I wake up on a Monday bursting with enthusiasm and energy, because being able to travel to the east of Spain to work and learn about new things is a privilege for a Madrid-based agronomist. It’s 6:45 am, the high-speed train is leaving the station and an amazing professional experience is about to start again.
For me, a lifelong Madrid citizen, travelling to Valencia means soaking up all the possible knowledge about citrus farming. And this is what a good deal of my trip involved; listening to Juan analyse whether the frosts had damaged the oranges of various farmers we visited, such as Sergio (Jardín del Gordo), Vicente (Hort de Zefir) or Ernesto (Casa Carlos), in order to guarantee the best fruit for our CrowdFarmers.
However, my big surprise came with a visit to Riuet to see them preparing their rice delivery. As we all know, there’s no Valencia without oranges, just as there’s no Valencia without rice. Upon entering their facilities, I couldn’t help stopping to admire an aerial photograph of La Albufera in Valencia.
– It’s incredible! – I thought aloud – It’s just as Blasco Ibáñez describes it in his novel Cañas y Barro… You’re not from Valencia, are you? – José Ramón, a Riuet worker, asked me – That’s right – I answered – I’m from Madrid, and I’ve never come close to seeing La Albufera – I felt a bit ashamed for having never explored this beautiful place. But, after all, it’s better late than never!
We got into the car after checking that the delivery was perfectly prepared when, I don’t know if it was Juan’s teaching skills, pure luck or the importance of sharing the know-how in CrowdFarming, Juan said something that was music to my ears:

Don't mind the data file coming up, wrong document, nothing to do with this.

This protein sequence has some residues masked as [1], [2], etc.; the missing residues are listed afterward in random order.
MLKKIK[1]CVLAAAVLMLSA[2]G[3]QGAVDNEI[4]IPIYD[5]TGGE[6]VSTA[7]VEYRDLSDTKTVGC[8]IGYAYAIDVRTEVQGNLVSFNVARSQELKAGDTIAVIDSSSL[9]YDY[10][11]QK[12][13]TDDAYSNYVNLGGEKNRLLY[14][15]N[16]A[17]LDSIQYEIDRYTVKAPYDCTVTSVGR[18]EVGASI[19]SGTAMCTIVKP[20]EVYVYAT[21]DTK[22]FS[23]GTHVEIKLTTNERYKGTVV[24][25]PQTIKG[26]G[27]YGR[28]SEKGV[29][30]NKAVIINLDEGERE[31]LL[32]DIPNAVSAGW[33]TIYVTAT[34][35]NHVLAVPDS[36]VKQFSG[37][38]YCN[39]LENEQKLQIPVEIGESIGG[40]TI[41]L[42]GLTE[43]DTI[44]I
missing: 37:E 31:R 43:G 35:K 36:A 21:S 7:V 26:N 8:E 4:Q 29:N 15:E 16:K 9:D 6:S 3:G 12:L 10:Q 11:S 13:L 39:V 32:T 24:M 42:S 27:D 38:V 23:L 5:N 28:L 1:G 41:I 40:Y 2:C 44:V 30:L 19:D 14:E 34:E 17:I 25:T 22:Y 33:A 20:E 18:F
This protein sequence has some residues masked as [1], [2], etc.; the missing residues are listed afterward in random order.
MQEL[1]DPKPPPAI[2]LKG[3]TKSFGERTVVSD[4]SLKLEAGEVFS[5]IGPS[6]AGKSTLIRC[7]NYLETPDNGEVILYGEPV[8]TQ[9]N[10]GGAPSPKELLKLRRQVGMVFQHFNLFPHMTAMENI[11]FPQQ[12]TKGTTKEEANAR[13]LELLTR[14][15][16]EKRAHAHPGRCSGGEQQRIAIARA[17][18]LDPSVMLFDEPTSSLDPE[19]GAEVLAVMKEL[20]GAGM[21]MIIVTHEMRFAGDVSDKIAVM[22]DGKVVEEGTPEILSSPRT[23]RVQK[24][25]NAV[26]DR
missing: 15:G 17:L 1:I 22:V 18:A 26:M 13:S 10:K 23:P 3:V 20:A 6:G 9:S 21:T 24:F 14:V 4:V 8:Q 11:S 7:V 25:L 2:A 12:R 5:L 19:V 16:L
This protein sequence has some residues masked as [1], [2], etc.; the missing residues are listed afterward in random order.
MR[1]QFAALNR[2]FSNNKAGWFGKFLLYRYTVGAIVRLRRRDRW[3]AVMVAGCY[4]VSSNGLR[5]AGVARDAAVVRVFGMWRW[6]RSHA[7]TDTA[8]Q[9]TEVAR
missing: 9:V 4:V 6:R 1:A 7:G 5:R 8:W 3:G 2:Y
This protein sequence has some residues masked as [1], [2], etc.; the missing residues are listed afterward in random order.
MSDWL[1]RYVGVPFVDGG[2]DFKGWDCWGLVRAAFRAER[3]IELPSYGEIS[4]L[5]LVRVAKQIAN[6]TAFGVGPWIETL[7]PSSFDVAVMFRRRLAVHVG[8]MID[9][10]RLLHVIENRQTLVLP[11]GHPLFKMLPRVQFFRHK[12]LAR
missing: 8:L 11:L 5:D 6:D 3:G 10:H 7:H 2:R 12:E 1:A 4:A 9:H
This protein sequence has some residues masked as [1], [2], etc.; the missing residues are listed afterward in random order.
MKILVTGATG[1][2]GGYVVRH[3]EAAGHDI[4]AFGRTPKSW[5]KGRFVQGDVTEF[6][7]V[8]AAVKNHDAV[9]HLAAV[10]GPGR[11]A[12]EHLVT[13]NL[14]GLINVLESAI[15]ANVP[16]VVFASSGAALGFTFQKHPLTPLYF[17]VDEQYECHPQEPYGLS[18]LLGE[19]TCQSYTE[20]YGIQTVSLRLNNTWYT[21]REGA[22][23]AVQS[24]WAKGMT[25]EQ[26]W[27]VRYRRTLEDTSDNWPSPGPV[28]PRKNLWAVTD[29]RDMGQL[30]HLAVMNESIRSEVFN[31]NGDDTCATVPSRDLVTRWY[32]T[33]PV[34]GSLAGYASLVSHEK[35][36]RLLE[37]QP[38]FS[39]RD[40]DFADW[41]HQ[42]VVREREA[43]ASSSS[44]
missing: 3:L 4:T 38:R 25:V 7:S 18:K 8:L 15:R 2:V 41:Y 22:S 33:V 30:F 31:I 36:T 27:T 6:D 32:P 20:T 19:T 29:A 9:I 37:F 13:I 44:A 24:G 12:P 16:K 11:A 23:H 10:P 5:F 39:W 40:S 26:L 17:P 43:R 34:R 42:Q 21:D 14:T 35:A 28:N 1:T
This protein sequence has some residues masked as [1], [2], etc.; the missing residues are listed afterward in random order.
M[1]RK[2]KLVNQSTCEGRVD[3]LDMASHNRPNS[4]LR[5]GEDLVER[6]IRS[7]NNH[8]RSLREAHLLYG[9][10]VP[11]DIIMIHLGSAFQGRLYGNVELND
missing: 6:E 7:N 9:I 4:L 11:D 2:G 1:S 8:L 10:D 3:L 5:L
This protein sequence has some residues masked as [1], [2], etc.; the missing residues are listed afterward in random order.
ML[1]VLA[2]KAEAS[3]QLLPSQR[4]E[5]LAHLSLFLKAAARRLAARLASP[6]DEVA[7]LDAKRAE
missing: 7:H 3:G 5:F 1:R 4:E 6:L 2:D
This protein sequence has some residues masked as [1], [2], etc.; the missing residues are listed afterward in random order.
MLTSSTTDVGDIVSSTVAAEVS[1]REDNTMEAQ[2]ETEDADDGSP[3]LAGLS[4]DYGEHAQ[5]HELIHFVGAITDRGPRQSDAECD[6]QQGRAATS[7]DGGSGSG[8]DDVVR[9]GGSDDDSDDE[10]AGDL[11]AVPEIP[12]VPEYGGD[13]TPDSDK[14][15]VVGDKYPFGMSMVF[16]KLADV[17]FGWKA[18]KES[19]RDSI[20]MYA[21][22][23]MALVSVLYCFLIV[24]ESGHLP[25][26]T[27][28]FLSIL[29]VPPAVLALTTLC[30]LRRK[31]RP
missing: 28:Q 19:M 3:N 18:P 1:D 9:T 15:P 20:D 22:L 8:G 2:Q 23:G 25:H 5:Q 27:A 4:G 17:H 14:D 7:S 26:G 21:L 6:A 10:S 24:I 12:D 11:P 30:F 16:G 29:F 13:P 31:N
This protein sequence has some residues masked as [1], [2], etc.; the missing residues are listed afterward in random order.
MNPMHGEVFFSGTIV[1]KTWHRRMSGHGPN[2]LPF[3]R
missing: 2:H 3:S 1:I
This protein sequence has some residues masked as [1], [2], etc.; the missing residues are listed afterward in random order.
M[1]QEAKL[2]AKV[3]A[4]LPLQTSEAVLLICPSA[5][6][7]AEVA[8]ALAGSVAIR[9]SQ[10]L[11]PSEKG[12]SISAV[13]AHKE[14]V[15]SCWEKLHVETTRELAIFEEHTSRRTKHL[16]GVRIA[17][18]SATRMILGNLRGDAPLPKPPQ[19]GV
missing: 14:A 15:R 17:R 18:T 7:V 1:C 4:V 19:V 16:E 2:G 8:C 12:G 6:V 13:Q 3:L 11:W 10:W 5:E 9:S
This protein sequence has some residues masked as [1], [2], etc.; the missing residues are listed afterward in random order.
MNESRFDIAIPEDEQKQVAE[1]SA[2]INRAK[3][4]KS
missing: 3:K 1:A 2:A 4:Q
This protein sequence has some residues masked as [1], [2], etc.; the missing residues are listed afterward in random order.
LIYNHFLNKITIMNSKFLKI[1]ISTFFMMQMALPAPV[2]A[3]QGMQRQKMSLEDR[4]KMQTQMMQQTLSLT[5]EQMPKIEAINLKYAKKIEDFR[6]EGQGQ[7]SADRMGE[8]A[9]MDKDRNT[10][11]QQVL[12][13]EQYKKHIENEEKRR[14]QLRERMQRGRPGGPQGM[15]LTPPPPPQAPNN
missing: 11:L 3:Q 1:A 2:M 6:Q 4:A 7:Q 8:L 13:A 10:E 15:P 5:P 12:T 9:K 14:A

– Javi, shall we go back to La Albufera and I’ll tell you about growing rice?
So, after a true masterclass in La Albufera trying to retain everything that Juan explained to me, I’m now in Madrid, reading Cañas y Barro, imagining how the work of a few made it possible to grow rice in Valencia.
And how to describe these lands and their origin with my words would be a sin when Blasco Ibañez says it better. Here are a few lines so that you can join me in picturing the origin of this wonder – No man in all of Albufera was more hard-working than Uncle Tono. He had become obsessed about being an owner and having his own rice fields, not making a living from just fishing like Uncle Paloma, who was the oldest fishing skipper in Albufera; and alone – as his family helped him only now and then because they were tired of all the work – he filled up little by little the deep pond left to him by a rich woman who did not know what to do with it, with soil that had come from far away
Is my sudden interest in classical Spanish literature coming from my passion for agriculture or because my thirtieth birthday is just around the corner and this is what happens with age?